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Guelph Games still on unless COVID-19 situation worsens

With over three months remaining until the event, the Guelph Games is still hoping to happen
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Dennis Thompson does some tricks with a soccer ball at the event launch for The Guelph Games in October 2019. Tony Saxon/GuelphToday file photo

Amid the COVID-19 concerns that have cancelled sporting events, concerts and conferences around the globe, the Guelph Games is still on unless the pandemic worsens in Guelph.

The Guelph Games is a masters sporting event that will see 1,300 athletes, family and friends come to Guelph from June 25 to June 28.

It is also one of the biggest gatherings planned for Guelph and the one closest on the calendar.

Athletes over the age of 30 compete in volleyball, soccer, athletics, basketball, slow pitch, ultimate Frisbee and pickleball at the University of Guelph and in the Downtown Guelph core. 

“Right now we’re monitoring the situation. We’ve got three and a half months untill our event so we’ll just keep tabs on what’s happening over the next little while,” said CEO Helen Stoumbos, adding that contingency plans are being discussed and they believe it is too early to make a decision to cancel the event.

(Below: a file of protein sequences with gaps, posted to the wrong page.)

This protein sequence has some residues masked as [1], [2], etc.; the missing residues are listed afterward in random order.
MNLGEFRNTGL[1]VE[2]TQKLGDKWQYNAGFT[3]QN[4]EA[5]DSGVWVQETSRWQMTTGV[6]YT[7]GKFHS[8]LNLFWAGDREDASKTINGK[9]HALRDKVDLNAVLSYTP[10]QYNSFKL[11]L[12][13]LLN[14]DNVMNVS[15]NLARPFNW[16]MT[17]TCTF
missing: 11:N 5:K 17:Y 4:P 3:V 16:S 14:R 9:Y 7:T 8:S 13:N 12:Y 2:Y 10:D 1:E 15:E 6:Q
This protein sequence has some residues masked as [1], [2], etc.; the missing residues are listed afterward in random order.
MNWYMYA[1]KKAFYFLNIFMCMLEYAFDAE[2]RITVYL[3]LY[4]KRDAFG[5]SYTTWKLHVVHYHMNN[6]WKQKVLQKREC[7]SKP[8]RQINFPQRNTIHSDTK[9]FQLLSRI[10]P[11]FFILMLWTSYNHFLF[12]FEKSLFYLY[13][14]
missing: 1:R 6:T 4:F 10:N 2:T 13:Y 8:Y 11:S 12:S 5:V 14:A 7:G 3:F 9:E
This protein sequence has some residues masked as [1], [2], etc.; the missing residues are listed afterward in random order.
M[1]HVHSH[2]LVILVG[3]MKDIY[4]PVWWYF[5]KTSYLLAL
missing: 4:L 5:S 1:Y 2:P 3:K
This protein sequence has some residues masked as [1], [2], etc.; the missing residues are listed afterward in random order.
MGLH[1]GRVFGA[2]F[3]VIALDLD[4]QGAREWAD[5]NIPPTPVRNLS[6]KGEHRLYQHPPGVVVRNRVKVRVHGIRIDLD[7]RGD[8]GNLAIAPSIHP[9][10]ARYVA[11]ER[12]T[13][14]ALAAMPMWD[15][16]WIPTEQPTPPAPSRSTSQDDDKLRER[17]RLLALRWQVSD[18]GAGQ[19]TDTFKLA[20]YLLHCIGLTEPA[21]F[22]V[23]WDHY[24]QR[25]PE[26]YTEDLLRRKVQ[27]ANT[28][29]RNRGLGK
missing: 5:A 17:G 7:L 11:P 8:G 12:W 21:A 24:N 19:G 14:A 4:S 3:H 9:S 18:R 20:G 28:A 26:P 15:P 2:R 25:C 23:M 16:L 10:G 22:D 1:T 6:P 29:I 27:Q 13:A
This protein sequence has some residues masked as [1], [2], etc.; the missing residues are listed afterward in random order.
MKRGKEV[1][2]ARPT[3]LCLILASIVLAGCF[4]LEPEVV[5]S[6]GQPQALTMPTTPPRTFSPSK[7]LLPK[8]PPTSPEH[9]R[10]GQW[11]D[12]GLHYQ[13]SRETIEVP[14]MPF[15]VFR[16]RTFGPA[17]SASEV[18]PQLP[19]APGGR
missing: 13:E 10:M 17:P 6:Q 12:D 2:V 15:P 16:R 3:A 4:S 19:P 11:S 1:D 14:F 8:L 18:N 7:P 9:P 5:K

Chief marketing officer Mike Jean said they will monitor the situation and make a decision in a month.

“We're going to continue what we’ve been doing and that is to celebrate the whole sport for life movement,” said Jean. 

He said while the Guelph Games team is trying to create the biggest sports festival in the region that will draw thousands of people, they don’t want to do anything that jeopardizes anyone’s health. 

“It's always changing and it’s always moving and I think to make definitive plans at this moment is really hard to do,” said Helen Stoumbos.

“We’re going to do what’s best for the event, best for the athletes,” said Stoumbos adding that regardless of the event goes forward or not, the athletes will not be losing any money.

Stoumbos says while the health concerns are of the utmost priority, they hope concerns of the coronavirus decrease in three months’ time. 

“We’re keeping our fingers and toes crossed that things cool down,” said Stoumbos.


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Anam Khan

About the Author: Anam Khan

Anam Khan is a journalist who covers numerous beats in Guelph and Wellington County that include politics, crime, features, environment and social justice
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